The seminar on Intermediate Photoshop techniques at the Hershey Library scheduled for May 16 has been rescheduled for October 24th. Another reminder and outline of the program will be sent in early September.
Stuck at home? Of course you are. With the shut down in place many find themselves surprisingly busy, and others find themselves with free time. If you have free time I suggest you take advantage and learn some things you always told yourself you wanted to know more about.
If you are a photographer you might want to simply reread the instruction manual for your camera, flash or other tool to discover something you didn’t realize it could do. If you are into Photoshop, revisit some older images and see if there are other or better ways you could process them. Maybe just a different crop or a change in the mood or tone. Experiment with a technique you had trouble mastering. Play.
Have as much fun as you can until we can all be together again.
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My website has been updated. Most notable is a significant update to the pdf download “Lightroom Overview” which has been expanded. In addition there are two new articles on digital basics, “Light”, and “Aperture, Depth of Field and Diffraction”. Most of my articles are refined and revised on a regular basis. Most of them have been updated recently.
A new seminar has been scheduled for Saturday, May 16th, 2020 at the Hershey Library. This seminar will target intermediate Photoshop users and will address image modifications using layers and masks. Continue reading “Intermediate Photoshop Seminar”
Happy 2020. When you open Photoshop the Standard Screen Mode view includes the equivalent to the “consolidate all to tabs” arrangement. If you have multiple images open you can see them as tabs just below the options bar. The icon at the very bottom of the tool bar as well as the “F” key on the keyboard allow you to cycle through three different screen modes. You can also choose screen modes from the View menu. The screen can be less than the full size of the monitor in this mode.
The second screen mode is Full Screen with Menu Bar, and is my favorite working space. Any open images in tabs other than the working image are hidden and the info at the bottom of the screen also disappears. The screen maximizes on the monitor and if the rulers are off, only the menu bar and the tool options appear above the image. This is a nice clean space to work in without distractions.
Continue reading “Photoshop Screen Views – Navigation”
The Bad News – The class on basic photography (II) has been cancelled. We just did not get a sufficient number of signups to make the class worth the use of the space at the library. Perhaps we will try again.
The Good News – The updated website and new portfolios have been published. The site is now tablet friendly and will even work on your phone if you are into that kind of pain.
Plans for a class in the spring include an intermediate to advanced Lightroom class and an intermediate to advanced Photoshop class. On the Learning Page at the bottom right is a red box for emailing me. Please let me know if you think you might be interested in one of those classes. The library promotions go out well in advance.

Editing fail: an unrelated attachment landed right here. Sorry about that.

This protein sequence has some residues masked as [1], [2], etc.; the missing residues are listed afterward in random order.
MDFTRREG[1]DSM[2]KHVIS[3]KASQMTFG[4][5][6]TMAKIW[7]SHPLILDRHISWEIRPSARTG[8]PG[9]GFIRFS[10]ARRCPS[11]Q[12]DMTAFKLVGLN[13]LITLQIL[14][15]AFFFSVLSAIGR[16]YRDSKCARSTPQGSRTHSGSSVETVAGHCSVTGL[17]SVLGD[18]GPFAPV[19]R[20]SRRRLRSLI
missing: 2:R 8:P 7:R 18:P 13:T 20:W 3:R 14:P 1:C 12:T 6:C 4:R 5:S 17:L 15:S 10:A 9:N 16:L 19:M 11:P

A challenge to all is to learn to see like the camera sees. The camera does not respond to light the way the human eye does. Learning the limitations of the camera as well as the possibilities will help you move your photography to greater success.
While capture is one aspect of photography, post processing is another, and control over the final image is what you should strive for. Letting the camera decide how your pictures will look is not the road to good images. You can’t buy great images, you need to learn how to see them, and then how to process them to get what you want from the capture.
“The eye should learn to listen before it looks.”
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Saturday, October 26th at 9:30 a.m. at the Hershey Library.
Something as simple as how you have your camera set (read: picture styles, picture control, creative style). While image style settings in the camera will produce a variety of modifications to your jpg files, they do not affect your raw files. This is why that crisp, punchy jpg on the back of the camera doesn’t appear when you open the raw file to process in Lightroom or Adobe Camera Raw. If you use the camera makers proprietary software it may apply some settings to emulate the image style, and Adobe software can emulate some of that as well, but not to the same degree. Continue reading “Intermediate Digital Photography Seminar – Digital Photography II”
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Upcoming seminar – basic to intermediate digital photography. Some from the first seminar have requested the conversation continue.
Understanding digital photography is a bit more complex than you might think. Among other things you may be in charge of your images in ways you never considered. Knowing how to use the camera settings and tools is a step in the right direction.
Primary among good digital capture is understanding the difference between raw and jpg capture. Do you know how the jpg style settings in your camera can influence how you expose a raw file? What does the histogram actually represent and how can you use it to get the best capture in terms of exposure? Continue reading “Digital Photography II – October 26th”
The Hershey Library program on Digital Photography and Processing Essentials is this coming Saturday, April 6th starting at 9:30 a.m. You can sign up at the library or simply come to the door.
Essentials includes setting up your camera for the best capture, setting up Lightroom and ACR for best processing, and more. Continue reading “Essentials – Photography and Processing”